Doctors urge screening for autoimmune disorders for patients with celiac disease


Boston dietitian Katarina Mollo, MEd, RDN, LDN, has virtually no memory of life without celiac disease (CD). Diagnosed at age 4, Dr. Mollo has been on a gluten-free diet for 41 years, which she says has kept her healthy and may also be why she hasn’t developed other autoimmune diseases. It’s also played a part in her thinking about screening patients with CD.

“I think [physicians] should definitely be screening people with celiac disease for autoimmune disorders, especially if they see things like anemia or if a child has dropped on the growth chart and has nutrient deficiencies,” said Dr. Mollo, whose daughter also has the disease. “I would recommend that they see someone who specializes in celiac disease so they can get monitored and have regular follow-up checks for nutrient deficiencies and other autoimmune disorders.”

Dr. Mollo’s views on screening are echoed by many CD specialists and physicians, who cite multiple studies that have found that people with the disease face higher risks for diabetes, thyroid conditions, arthritis, and other autoimmune disorders.

Gastroenterologist Alessio Fasano, MD, with Massachusetts General Hospital, Boston, said there has been a “shift in the paradigm in thinking” about cross-screening for CD and autoimmune disorders. As result, he believes the answer to the question of whether to routinely do so is a no-brainer.

“The bottom line is, if you have CD, it [should be] routine that during your annual follow-ups you check for the possibility of the onset of other autoimmune disease. And people with other autoimmune diseases, like type 1 diabetes, should also be screened for CD because of the comorbidity,” said Dr. Fasano, professor of pediatrics and gastroenterology at Harvard Medical School and professor of nutrition at the Harvard School of Public Health, both in Boston. “This is what we call good clinical practice.”

Screening, despite lack of consensus guidelines

Other CD specialists differ on the need for universal cross-screening but agree that, at least in some cases, people with one autoimmune disorder should be tested for others.

Jolanda Denham, MD, a pediatric gastroenterologist affiliated with Nemours Children’s Hospital in Orlando, routinely recommends that her patients with CD be screened for certain autoimmune disorders – such as type 1 diabetes and autoimmune thyroid and liver diseases – even though medical organizations have not developed clear consensus or standard guidelines on cross-screening.

“There currently is no evidence to support the screening of celiac patients for all autoimmune and rheumatologic disorders,” she said. “It is true that celiac disease is an autoimmune disorder, and as such, there is a definite increased risk of these disorders in patients with celiac disease and vice versa.”

Echoing Dr. Denham, New York–based gastroenterologist Benjamin Lebwohl, MD, president of the Society for the Study of Celiac Disease, urges physicians to look beyond consensus guidelines and to err on the side of caution and make the best decisions for their patients on a case-by-case basis.

“Given the increased risk of certain autoimmune conditions in people with celiac disease, it behooves physicians to have a low threshold to evaluate for these conditions if any suggestive symptoms are present,” said Dr. Lebwohl, director of clinical research at the Celiac Disease Center at Columbia University, New York.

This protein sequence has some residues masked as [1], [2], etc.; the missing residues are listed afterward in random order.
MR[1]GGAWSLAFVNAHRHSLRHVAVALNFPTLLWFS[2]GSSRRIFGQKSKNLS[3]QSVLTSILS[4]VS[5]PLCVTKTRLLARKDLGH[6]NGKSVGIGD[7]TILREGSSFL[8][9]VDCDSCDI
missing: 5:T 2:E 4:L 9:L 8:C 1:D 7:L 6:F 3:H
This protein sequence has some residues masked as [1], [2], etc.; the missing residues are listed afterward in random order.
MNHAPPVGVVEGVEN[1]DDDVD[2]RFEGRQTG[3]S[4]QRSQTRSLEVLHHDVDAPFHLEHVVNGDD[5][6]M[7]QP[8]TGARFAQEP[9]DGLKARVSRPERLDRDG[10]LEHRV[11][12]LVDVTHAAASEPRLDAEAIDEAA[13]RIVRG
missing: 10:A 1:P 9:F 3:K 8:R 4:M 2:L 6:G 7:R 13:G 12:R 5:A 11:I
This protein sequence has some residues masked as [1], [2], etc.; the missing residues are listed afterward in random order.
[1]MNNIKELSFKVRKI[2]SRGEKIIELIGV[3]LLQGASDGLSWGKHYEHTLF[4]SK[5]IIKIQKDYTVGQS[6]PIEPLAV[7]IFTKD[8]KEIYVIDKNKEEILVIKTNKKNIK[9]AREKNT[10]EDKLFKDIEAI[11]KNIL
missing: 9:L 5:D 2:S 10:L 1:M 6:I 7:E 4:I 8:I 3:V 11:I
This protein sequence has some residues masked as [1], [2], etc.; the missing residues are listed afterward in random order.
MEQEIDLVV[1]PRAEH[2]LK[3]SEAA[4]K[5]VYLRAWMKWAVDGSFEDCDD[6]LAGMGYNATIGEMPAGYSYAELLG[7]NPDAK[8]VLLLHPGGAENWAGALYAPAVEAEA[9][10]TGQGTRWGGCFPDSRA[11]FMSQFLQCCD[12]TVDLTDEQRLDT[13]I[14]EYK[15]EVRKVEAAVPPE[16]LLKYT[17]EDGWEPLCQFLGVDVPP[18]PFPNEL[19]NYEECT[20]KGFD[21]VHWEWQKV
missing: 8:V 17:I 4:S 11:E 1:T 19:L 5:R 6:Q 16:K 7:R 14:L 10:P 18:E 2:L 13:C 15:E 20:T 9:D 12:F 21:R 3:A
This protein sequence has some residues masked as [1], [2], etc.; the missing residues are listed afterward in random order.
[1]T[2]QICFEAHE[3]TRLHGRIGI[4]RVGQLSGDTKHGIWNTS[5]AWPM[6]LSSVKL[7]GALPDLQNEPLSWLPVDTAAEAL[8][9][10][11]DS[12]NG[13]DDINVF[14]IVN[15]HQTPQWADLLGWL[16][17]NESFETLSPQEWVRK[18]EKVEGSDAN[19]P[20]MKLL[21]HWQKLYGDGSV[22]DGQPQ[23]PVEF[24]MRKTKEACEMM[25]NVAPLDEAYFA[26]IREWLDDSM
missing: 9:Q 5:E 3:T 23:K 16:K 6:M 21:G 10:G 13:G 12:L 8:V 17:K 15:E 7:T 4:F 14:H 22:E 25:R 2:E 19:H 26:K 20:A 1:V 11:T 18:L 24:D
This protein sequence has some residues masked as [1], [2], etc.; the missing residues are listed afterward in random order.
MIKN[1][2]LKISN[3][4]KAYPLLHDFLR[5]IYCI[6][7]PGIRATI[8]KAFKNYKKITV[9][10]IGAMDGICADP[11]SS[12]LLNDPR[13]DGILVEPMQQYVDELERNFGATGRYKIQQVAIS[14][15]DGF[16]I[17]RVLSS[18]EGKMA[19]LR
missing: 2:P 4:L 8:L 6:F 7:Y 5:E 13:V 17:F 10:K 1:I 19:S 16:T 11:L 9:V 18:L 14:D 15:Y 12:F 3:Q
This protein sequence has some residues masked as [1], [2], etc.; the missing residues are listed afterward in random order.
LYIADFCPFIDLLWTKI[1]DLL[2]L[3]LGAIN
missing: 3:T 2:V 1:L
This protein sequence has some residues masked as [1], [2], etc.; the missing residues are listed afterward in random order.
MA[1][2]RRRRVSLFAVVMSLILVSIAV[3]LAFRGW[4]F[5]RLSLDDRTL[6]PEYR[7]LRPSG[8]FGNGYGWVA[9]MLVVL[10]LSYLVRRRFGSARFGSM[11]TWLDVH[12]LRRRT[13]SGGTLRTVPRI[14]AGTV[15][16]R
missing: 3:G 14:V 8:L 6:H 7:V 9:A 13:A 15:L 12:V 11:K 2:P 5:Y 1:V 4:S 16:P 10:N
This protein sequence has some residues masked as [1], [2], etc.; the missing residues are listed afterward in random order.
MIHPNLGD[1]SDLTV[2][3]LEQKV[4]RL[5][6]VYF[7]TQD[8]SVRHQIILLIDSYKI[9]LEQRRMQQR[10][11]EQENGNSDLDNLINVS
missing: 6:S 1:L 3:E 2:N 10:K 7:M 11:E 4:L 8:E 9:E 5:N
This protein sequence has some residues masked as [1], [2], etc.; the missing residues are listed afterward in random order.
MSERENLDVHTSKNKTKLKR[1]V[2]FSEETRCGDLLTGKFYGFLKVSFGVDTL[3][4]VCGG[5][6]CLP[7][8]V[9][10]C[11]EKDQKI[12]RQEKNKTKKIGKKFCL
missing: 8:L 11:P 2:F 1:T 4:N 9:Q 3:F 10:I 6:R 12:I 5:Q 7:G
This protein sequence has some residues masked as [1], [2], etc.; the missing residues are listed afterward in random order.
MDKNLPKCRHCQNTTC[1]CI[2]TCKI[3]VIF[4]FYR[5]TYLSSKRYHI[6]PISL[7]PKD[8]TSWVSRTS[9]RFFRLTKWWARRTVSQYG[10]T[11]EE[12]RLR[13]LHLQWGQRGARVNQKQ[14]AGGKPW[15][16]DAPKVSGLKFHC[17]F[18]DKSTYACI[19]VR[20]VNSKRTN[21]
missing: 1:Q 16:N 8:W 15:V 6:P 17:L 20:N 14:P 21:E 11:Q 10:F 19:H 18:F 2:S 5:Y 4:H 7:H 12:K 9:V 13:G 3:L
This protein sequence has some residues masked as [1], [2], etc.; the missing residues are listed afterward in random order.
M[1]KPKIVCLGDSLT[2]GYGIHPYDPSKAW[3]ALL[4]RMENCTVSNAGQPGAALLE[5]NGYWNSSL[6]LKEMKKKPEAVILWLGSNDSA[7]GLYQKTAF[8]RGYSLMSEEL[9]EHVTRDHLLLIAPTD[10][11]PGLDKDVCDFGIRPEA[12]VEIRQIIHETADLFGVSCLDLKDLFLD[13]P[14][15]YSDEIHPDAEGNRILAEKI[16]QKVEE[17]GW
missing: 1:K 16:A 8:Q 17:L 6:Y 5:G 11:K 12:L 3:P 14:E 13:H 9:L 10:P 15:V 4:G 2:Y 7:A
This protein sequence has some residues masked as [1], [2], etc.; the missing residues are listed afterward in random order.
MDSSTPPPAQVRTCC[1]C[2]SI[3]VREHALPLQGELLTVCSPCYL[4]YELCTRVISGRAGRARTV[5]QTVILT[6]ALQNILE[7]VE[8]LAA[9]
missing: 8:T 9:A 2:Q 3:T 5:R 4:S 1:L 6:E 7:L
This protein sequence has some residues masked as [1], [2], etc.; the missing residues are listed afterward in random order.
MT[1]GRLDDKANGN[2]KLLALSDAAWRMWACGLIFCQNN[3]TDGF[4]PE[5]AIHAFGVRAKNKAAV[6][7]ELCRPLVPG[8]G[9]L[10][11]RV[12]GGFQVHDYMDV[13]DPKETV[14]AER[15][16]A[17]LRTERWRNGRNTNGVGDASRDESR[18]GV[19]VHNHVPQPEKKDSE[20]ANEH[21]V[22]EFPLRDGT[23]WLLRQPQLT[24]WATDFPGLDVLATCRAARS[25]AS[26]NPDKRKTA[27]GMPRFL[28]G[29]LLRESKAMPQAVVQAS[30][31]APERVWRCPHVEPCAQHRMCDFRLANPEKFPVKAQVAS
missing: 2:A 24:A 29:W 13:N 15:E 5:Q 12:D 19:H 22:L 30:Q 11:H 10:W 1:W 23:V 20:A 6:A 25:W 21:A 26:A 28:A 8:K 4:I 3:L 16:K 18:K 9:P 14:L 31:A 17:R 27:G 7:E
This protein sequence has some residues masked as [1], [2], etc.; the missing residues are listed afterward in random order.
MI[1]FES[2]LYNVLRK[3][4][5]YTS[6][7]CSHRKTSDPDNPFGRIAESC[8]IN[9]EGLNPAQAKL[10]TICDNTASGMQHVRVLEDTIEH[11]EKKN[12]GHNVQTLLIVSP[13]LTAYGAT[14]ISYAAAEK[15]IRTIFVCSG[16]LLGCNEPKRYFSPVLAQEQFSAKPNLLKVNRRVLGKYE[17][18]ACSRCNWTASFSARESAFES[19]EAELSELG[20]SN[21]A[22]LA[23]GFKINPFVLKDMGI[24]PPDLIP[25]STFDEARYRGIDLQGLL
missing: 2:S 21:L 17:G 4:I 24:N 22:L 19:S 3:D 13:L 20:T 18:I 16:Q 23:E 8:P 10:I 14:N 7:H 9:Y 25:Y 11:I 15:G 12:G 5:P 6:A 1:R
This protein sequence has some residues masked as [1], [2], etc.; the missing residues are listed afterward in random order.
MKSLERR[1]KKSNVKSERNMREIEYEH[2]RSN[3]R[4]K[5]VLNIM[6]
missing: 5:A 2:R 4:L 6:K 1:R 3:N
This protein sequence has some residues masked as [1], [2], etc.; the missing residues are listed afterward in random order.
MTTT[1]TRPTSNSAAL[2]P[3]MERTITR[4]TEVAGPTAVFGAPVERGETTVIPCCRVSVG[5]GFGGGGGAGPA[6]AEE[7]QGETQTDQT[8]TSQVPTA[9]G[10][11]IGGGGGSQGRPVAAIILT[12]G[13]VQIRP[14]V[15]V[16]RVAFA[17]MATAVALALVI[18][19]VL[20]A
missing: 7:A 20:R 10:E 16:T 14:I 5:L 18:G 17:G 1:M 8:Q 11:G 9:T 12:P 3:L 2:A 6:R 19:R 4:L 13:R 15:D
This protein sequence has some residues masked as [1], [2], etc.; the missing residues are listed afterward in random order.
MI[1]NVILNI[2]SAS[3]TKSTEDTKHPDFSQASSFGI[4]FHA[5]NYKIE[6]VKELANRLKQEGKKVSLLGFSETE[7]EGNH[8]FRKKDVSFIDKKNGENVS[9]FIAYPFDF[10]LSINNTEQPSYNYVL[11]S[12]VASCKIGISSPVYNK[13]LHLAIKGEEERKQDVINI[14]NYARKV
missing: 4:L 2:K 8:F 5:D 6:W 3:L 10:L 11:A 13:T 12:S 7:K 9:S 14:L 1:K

“Whether to screen for these conditions among people who are entirely without symptoms is less certain, and there is no consensus on that. But it is reasonable and common to include some basic tests with annual blood work, such as thyroid function and a liver profile, since both autoimmune thyroid disease and autoimmune liver disease can be silent early on and the patient would potentially benefit from identification and treatment of these conditions,” he said.

The American Diabetes Association and the International Society of Pediatric and Adolescent Diabetes do recommend that people with diabetes be screened for CD years after diagnosis, noted Robert Rapaport, MD, a pediatric endocrinologist, with Kravis Children’s Hospital, New York. But in a study published in 2021, he and colleagues found that this wasn’t occurring, which prompted them to recommend yearly screening.

“There is a consensus that in children with type 1 diabetes, we screen them for other autoimmune disorders, specifically for thyroid disease and celiac disease,” said Dr. Rapaport, who is also Emma Elizabeth Sullivan Professor of Pediatric Endocrinology and Diabetes at Icahn School of Medicine at Mount Sinai, New York. “But there is no consensus going the other way – for patients with celiac disease, what other autoimmune conditions they should be screened for.”

This hasn’t kept some doctors from extending cross-screening efforts to their patients.

“At our center, we screen ... for thyroid disease and autoimmune liver disease as part of routine healthcare maintenance for our celiac disease patients. We discuss symptoms of diabetes and send screening with [hemoglobin] A1c for anyone who has symptoms,” said Lui Edwin, MD, a pediatric gastroenterologist with Children’s Hospital Colorado, Aurora, and director of the Colorado Center for Celiac Disease, who delivered a lecture on CD-autoimmune screening at the International Celiac Disease Symposium in October.

“It is definitely worth screening for celiac disease in [those with] other autoimmune disorders,” Dr. Edwin added.

“The symptoms can be very heterogeneous. Diagnosing and treating celiac disease can make a huge impact with respect to symptoms, quality of life, and preventing disease-related complications,” he said.


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